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Human Rights Watch starts work in Saudi Arabia

Written by: Staff
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Riyadh, Dec 5: A delegation from the US based Human Rights Watch (HRW) has arrived in Saudi Arabia on the first extensive fact-finding mission by such a group in the conservative Muslim country.

Delegation members told a gathering of prominent Saudis and foreign diplomats late on Sunday that they would spend three weeks interviewing government officials, organisations and individuals.

The main issues they will focus on include the criminal justice system, political rights, the status of women and foreign worker rights.

''We hope we can encourage a process of change,'' HRW executive director Kenneth Roth said. ''The government seems, at least at the rhetorical level, interested in reform.'' Saudi Arabia, a key US ally and the world's biggest oil producer, has embarked on a cautious reform programme under King Abdullah who came to power last year. He set up a Human Rights Commission in September 2005.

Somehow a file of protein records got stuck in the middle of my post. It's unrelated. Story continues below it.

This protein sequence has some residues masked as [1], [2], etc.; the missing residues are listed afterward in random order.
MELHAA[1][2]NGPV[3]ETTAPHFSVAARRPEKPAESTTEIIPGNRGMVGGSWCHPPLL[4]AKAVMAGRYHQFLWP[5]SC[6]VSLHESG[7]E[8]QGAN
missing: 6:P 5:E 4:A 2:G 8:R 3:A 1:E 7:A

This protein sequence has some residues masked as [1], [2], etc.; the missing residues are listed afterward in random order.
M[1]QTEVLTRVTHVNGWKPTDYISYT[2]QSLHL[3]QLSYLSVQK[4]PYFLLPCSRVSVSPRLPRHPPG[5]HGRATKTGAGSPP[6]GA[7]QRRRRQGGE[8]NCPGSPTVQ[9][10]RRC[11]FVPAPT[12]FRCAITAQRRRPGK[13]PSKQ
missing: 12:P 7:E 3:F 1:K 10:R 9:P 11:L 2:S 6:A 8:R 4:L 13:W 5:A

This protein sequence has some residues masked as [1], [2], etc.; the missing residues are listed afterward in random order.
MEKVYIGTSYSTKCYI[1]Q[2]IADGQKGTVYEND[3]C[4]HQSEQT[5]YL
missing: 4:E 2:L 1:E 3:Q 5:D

Earlier this year the New York-based rights group branded a number of countries including Saudi Arabia ''spoilers'' on the new United Nations Human Rights Council based in Geneva.

HRW made a first exploratory visit to Saudi Arabia in 2003.

No other major rights groups have been able to conduct field work in the vast desert country, an absolute monarchy with a religious police that imposes strict gender segregation.

UK based Amnesty International is due to make its first major visit in late January, a spokesman in London told Reuters.

''We will meet government ministers, establish contacts with civil society and visit prisons,'' he said.

The United States and rights groups have often criticised Saudi Arabia over many issues including religious freedom, freedom of expression, the use of the death penalty and of public beheading.

Saudi Arabia says its system of Islamic laws ensure full rights for Muslims and non-Muslims alike.

Religious scholars preside over Islamic courts where most law is not codified. Nearly one-third of the country's 24 million population are foreigners, mainly blue-collar workers from Asian countries.

Reuters

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